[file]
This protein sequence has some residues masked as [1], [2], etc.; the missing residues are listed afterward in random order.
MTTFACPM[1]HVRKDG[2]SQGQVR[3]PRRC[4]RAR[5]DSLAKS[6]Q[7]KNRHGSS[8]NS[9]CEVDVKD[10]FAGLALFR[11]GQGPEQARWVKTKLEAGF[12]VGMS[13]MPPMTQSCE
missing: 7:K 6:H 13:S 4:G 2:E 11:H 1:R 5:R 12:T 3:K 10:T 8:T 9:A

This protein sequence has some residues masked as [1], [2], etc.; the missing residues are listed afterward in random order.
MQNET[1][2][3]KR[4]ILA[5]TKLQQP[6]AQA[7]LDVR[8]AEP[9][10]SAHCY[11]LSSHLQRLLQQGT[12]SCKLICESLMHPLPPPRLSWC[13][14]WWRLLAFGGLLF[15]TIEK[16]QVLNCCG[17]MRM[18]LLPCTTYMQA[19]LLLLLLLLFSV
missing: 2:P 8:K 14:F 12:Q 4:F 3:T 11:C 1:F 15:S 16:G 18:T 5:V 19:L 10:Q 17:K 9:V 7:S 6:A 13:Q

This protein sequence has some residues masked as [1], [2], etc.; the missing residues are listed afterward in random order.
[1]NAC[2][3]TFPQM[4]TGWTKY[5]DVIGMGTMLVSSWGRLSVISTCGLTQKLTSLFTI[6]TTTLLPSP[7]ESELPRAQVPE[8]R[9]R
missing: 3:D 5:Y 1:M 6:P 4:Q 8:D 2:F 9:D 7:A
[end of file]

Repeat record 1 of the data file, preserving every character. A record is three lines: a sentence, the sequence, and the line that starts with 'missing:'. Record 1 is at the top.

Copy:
This protein sequence has some residues masked as [1], [2], etc.; the missing residues are listed afterward in random order.
MTTFACPM[1]HVRKDG[2]SQGQVR[3]PRRC[4]RAR[5]DSLAKS[6]Q[7]KNRHGSS[8]NS[9]CEVDVKD[10]FAGLALFR[11]GQGPEQARWVKTKLEAGF[12]VGMS[13]MPPMTQSCE
missing: 7:K 6:H 13:S 4:G 2:E 11:H 1:R 5:R 12:T 3:K 10:T 8:T 9:A